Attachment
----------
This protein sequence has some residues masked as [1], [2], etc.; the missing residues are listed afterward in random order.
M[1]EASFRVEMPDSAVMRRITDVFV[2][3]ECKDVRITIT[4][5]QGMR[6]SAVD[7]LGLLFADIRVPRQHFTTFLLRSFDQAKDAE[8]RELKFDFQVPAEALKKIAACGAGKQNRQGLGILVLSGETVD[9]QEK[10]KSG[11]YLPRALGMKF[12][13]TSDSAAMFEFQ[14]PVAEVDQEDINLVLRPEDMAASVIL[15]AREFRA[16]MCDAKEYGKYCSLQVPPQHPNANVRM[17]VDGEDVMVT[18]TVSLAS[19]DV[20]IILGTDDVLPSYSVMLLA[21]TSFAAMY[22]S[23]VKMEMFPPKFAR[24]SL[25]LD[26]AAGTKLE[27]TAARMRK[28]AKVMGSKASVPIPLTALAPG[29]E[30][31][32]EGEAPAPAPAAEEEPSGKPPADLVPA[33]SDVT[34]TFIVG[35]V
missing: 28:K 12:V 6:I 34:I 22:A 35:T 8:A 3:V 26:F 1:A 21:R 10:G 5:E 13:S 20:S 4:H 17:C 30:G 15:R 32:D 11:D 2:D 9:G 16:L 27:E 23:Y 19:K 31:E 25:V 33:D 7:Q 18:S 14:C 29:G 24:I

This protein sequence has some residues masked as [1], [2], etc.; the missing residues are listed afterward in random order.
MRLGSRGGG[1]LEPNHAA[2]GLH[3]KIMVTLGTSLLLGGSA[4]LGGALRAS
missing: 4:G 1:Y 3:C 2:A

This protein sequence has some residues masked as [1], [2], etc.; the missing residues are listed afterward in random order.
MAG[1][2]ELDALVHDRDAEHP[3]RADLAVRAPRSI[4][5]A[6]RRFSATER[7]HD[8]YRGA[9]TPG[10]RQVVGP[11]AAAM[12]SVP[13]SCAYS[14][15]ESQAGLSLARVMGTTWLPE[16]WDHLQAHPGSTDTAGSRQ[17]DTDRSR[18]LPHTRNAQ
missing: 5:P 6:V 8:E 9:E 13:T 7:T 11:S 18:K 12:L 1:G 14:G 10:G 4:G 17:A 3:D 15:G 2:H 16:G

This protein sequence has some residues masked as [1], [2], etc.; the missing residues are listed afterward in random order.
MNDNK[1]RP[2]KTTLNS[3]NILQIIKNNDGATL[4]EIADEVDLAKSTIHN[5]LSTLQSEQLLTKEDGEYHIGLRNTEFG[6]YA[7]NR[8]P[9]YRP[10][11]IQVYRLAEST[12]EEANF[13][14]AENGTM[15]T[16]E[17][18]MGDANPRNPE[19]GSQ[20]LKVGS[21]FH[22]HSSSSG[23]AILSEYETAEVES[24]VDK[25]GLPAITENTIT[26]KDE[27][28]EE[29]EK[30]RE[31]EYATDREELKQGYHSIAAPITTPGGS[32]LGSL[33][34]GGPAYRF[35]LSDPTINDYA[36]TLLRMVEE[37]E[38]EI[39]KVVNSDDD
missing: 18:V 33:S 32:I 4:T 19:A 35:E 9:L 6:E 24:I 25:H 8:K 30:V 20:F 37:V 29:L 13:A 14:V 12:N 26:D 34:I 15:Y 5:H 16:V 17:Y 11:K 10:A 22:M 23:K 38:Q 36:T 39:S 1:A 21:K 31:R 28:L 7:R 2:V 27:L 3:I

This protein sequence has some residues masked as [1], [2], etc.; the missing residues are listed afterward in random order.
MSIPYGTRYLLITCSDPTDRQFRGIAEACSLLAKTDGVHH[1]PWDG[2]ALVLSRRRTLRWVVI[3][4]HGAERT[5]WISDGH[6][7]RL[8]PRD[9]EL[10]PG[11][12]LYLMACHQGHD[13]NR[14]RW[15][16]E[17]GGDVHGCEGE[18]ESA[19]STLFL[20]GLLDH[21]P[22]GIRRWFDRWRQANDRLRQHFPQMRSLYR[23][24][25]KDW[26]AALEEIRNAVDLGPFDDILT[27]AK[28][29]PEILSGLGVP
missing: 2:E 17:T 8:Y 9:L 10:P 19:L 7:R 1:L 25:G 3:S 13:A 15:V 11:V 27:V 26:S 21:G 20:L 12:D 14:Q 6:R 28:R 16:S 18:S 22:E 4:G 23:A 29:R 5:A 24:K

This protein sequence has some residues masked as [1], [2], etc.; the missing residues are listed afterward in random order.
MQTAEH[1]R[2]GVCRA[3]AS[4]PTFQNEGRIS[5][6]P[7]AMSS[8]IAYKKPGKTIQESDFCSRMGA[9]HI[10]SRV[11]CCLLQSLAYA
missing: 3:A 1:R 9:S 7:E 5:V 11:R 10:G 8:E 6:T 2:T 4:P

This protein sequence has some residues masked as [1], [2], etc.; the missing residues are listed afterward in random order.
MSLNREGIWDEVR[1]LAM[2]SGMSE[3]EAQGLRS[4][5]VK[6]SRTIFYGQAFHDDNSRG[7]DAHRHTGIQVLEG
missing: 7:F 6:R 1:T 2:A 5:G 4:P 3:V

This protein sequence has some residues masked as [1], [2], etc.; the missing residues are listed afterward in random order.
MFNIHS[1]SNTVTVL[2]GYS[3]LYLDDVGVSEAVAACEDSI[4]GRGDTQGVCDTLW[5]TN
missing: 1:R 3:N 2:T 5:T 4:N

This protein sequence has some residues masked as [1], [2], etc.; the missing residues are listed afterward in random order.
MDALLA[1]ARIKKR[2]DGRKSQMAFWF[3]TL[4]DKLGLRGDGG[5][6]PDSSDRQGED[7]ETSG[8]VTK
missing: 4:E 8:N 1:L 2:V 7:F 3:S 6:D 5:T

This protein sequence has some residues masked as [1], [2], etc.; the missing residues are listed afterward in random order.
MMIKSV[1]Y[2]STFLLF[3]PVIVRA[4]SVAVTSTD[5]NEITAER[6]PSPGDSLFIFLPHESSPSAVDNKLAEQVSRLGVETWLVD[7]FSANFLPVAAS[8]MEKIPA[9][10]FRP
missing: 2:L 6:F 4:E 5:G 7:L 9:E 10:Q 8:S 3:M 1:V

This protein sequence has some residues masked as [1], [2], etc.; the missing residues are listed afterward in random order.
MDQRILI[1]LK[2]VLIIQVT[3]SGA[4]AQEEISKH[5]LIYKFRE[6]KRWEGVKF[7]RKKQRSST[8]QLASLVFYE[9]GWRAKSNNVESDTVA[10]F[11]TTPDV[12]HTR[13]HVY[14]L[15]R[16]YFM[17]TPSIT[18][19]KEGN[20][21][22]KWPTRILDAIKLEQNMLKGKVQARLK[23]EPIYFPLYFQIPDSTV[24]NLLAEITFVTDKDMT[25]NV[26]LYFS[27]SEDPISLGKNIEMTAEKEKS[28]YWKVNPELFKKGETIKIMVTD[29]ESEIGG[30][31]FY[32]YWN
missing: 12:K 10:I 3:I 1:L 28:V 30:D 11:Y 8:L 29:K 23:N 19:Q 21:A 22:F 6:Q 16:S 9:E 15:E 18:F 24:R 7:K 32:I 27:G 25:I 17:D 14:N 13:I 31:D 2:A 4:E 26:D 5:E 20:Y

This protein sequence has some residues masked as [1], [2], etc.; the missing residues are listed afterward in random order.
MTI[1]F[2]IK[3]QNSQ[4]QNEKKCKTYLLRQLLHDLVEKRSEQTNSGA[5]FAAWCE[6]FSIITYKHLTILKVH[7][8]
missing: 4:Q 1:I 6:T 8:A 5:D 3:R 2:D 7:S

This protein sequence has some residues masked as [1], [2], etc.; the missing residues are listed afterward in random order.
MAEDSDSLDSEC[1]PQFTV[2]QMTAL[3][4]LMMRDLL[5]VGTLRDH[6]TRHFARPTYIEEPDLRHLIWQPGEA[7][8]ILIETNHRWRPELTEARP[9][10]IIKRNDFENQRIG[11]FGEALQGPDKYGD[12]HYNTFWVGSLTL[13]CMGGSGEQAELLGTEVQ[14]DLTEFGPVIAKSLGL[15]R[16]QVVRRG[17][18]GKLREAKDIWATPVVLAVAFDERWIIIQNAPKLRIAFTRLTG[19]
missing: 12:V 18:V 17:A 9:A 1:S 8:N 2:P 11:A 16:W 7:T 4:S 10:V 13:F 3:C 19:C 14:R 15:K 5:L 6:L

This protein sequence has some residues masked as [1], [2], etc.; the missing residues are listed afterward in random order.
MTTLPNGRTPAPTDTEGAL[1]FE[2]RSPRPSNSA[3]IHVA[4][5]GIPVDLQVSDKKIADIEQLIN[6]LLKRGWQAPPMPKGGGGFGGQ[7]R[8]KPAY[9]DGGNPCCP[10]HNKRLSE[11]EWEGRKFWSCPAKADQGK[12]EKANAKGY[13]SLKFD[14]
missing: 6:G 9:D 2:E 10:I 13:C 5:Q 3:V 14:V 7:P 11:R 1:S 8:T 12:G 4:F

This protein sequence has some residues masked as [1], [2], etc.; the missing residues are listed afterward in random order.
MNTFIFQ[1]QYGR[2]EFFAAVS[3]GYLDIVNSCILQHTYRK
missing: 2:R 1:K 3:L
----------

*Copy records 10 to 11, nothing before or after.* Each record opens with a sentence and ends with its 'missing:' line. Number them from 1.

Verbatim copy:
This protein sequence has some residues masked as [1], [2], etc.; the missing residues are listed afterward in random order.
MMIKSV[1]Y[2]STFLLF[3]PVIVRA[4]SVAVTSTD[5]NEITAER[6]PSPGDSLFIFLPHESSPSAVDNKLAEQVSRLGVETWLVD[7]FSANFLPVAAS[8]MEKIPA[9][10]FRP
missing: 2:L 6:F 4:E 5:G 7:L 9:E 10:Q 8:S 3:M 1:V

This protein sequence has some residues masked as [1], [2], etc.; the missing residues are listed afterward in random order.
MDQRILI[1]LK[2]VLIIQVT[3]SGA[4]AQEEISKH[5]LIYKFRE[6]KRWEGVKF[7]RKKQRSST[8]QLASLVFYE[9]GWRAKSNNVESDTVA[10]F[11]TTPDV[12]HTR[13]HVY[14]L[15]R[16]YFM[17]TPSIT[18][19]KEGN[20][21][22]KWPTRILDAIKLEQNMLKGKVQARLK[23]EPIYFPLYFQIPDSTV[24]NLLAEITFVTDKDMT[25]NV[26]LYFS[27]SEDPISLGKNIEMTAEKEKS[28]YWKVNPELFKKGETIKIMVTD[29]ESEIGG[30][31]FY[32]YWN
missing: 12:K 10:I 3:I 1:L 28:V 30:D 11:Y 8:L 29:K 23:N 19:Q 21:A 22:F 6:Q 16:S 9:E 15:E 18:F 24:R 7:K 32:I 27:G 25:I 17:D 14:N 13:I 31:D 2:A 4:E 26:D 5:E 20:Y